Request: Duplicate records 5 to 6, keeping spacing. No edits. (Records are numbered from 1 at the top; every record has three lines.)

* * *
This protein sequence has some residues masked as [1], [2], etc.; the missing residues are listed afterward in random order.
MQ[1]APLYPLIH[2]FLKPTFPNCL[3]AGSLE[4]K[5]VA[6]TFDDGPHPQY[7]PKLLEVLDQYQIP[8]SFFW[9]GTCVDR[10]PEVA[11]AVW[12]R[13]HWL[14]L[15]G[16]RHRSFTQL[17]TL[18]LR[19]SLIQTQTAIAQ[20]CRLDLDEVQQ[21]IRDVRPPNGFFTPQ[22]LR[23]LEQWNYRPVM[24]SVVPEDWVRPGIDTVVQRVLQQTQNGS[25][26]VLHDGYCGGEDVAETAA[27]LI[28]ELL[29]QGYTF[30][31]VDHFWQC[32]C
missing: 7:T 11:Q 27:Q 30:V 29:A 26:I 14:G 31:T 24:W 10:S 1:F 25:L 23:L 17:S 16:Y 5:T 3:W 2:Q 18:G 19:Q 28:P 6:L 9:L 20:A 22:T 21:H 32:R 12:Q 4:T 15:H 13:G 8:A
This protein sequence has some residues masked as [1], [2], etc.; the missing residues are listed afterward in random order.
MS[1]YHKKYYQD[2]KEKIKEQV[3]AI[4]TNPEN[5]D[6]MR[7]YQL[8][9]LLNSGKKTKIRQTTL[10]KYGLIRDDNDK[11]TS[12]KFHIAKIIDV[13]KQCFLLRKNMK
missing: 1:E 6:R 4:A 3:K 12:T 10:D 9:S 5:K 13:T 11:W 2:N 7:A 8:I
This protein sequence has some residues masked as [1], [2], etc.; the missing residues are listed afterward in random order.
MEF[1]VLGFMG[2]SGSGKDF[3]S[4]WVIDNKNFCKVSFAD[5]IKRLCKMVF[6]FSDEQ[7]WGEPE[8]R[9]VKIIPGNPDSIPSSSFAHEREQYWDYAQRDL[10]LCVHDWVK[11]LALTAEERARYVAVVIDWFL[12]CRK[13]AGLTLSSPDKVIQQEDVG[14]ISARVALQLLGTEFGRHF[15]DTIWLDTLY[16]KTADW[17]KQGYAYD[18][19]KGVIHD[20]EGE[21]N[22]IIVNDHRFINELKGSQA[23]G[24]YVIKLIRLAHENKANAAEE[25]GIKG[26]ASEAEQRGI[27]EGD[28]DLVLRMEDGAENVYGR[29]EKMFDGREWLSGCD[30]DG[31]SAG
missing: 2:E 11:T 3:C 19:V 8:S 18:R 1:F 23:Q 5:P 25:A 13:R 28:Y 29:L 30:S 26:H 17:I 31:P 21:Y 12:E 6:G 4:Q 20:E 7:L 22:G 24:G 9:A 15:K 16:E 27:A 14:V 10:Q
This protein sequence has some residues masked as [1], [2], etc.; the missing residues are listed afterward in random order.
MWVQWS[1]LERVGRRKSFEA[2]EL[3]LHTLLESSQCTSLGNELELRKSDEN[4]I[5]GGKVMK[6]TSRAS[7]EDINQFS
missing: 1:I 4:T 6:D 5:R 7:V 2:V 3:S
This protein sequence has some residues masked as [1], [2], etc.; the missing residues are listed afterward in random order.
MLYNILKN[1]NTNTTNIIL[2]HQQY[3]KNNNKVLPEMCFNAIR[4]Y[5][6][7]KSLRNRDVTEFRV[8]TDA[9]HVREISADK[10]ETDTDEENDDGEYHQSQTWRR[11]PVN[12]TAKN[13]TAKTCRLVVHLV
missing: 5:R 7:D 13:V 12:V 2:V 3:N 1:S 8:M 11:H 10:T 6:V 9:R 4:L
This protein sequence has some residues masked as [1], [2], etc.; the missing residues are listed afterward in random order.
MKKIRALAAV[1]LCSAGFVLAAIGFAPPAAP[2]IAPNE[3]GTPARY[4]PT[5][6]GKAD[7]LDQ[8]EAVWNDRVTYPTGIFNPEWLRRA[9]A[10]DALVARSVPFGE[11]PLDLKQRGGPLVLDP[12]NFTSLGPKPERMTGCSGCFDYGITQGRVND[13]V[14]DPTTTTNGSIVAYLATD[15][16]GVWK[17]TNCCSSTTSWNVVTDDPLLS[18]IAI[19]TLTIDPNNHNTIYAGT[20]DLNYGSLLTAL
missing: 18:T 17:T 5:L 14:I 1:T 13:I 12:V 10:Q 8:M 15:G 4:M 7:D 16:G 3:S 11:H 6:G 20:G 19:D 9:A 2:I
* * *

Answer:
This protein sequence has some residues masked as [1], [2], etc.; the missing residues are listed afterward in random order.
MLYNILKN[1]NTNTTNIIL[2]HQQY[3]KNNNKVLPEMCFNAIR[4]Y[5][6][7]KSLRNRDVTEFRV[8]TDA[9]HVREISADK[10]ETDTDEENDDGEYHQSQTWRR[11]PVN[12]TAKN[13]TAKTCRLVVHLV
missing: 5:R 7:D 13:V 12:V 2:V 3:N 1:S 8:M 11:H 10:T 6:V 9:R 4:L
This protein sequence has some residues masked as [1], [2], etc.; the missing residues are listed afterward in random order.
MKKIRALAAV[1]LCSAGFVLAAIGFAPPAAP[2]IAPNE[3]GTPARY[4]PT[5][6]GKAD[7]LDQ[8]EAVWNDRVTYPTGIFNPEWLRRA[9]A[10]DALVARSVPFGE[11]PLDLKQRGGPLVLDP[12]NFTSLGPKPERMTGCSGCFDYGITQGRVND[13]V[14]DPTTTTNGSIVAYLATD[15][16]GVWK[17]TNCCSSTTSWNVVTDDPLLS[18]IAI[19]TLTIDPNNHNTIYAGT[20]DLNYGSLLTAL
missing: 18:T 17:T 5:L 14:I 1:T 13:I 12:V 10:Q 8:M 15:G 4:M 7:D 16:G 3:S 11:H 6:G 20:G 19:D 9:A 2:I